As Chairman Jerome Powell defends the Federal Reserve’s political independence and prepares to cut interest rates to keep the expansion going, he risks missing much bigger challenges—the growing irrelevance of Fed policies and the challenge posed by Facebook’s cryptocurrency Libra to the primacy of the dollar.
The Fed targets 2 percent inflation as a compromise between accomplishing full employment and stable prices, but this standard has become a false God for central banks around the globe.
Over the last decade, whether unemployment was 10 percent or less than 4, no matter how high or low the Fed set interest rates or engaged in quantitative easing, inflation has mostly fluctuated below 2 percent and has largely been determined by oil prices. The pace of growth has been impervious to inflation—it has fluctuated widely, mostly between 0 and 4 percent, without much correlation with inflation.
The Fed is chasing an irrelevant target with policy tools that don’t work.
Part of the problem is that money—traditionally defined as currency and checking account balances – is not what it used to be. Businesses’ and consumers’ ability to spend against next months’ sales and paychecks is really defined by the size of the lines of credit and credit card limits. Small movements in short-term interest rates have little impact on the availability of these forms of liquidity.
The Fed can’t control the traditional money supply anyway. It has put huge reserves in the hands of banks – those are sums only banks, hedge funds and money managers are allowed to keep in electronic checking accounts at the Fed. However, banks often prefer to take the interest the Fed pays on these reserves instead of lending those out to create new checking account money and spending power.
The size of the Fed’s balance sheet—the bonds it holds to create reserves for banks—and those of other central banks like the European Central Bank, are dictated by slow growth government policies – too much regulation, multilateralism and political correctness. That compels ambitious politicians to promise angry voters an increasing array of welfare benefits. Ten and 30-year Treasury and mortgage rates are so low now, not because of Fed or ECB aspirations, but because those institutions are compelled to hold ever larger sums of government bonds or the finances of their central governments will collapse..
As a young professor in the 1970s, I carried around my checkbook and paid the grocer and department stores with signed vouchers. When was the last time you saw the checkout line at Safeway held up by an old man fumbling with a check?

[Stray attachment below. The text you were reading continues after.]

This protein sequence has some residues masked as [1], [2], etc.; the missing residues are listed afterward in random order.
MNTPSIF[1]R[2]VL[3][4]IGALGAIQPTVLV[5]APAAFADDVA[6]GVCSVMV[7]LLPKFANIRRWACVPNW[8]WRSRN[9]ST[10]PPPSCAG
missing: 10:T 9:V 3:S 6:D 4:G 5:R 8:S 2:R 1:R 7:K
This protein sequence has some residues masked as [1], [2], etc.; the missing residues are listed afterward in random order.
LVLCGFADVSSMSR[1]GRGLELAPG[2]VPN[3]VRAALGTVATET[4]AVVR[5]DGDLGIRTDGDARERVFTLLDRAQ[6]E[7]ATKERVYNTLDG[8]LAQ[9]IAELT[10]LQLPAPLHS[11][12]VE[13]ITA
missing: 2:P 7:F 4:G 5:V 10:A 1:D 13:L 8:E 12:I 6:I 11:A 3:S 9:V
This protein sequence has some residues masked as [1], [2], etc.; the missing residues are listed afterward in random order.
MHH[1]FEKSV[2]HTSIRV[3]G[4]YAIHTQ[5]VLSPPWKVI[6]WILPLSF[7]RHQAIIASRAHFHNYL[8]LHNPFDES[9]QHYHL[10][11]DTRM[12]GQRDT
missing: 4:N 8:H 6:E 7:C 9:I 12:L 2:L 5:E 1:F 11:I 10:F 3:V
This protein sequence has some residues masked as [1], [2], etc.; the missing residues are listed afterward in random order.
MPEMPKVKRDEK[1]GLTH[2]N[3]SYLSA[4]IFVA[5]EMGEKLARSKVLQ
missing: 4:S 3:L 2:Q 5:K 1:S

Now credit cards, banks and even the Fed are on the cusp of being subverted by Libra – Facebook’s proposed cryptocurrency—or a similar contraption if regulators won’t let Mark Zuckerberg have that much power.
Deficits of national governments will fly out of control over the next few decades to pay for underfunded social insurance pensions, the demands of displaced blue collar workers for lower taxes, free college and health care and guaranteed incomes for those who refuse to work, and mitigation to defend coastlines and farms from rising sea levels, temperatures and drought through sea walls, CO2 recapture and irrigation. The Fed and central banks throughout the world will be compelled to purchase huge sums of government bonds by issuing fiat money. Only fools will have confidence that anyone really controls the supply of fiat money and in the security of government bonds denominated in those currencies.
Enter the Libra. It will initially be backed on a dollar for dollar basis by a basket of high quality fiat money – dollars, euros, yen and the like. But fiat currency and checking account money were originally backed by the gold and silver coins and bullion that fiat money replaced. And in time, Libra’s independent commission in Switzerland could do something the Fed and ECB can no longer do—manage and expand its supply for the needs of commerce by creating its own Libra-based banking system.
Central banks everywhere have shied from issuing electronic money akin to Libra directly to consumers to by-pass banks and directly influence the private economy. The Fed and banks had better look out—Mr. Zuckerberg’s privately run monetary policy could make them as irrelevant as Facebook did telephones and texting for keeping large groups of people informed of their common endeavors.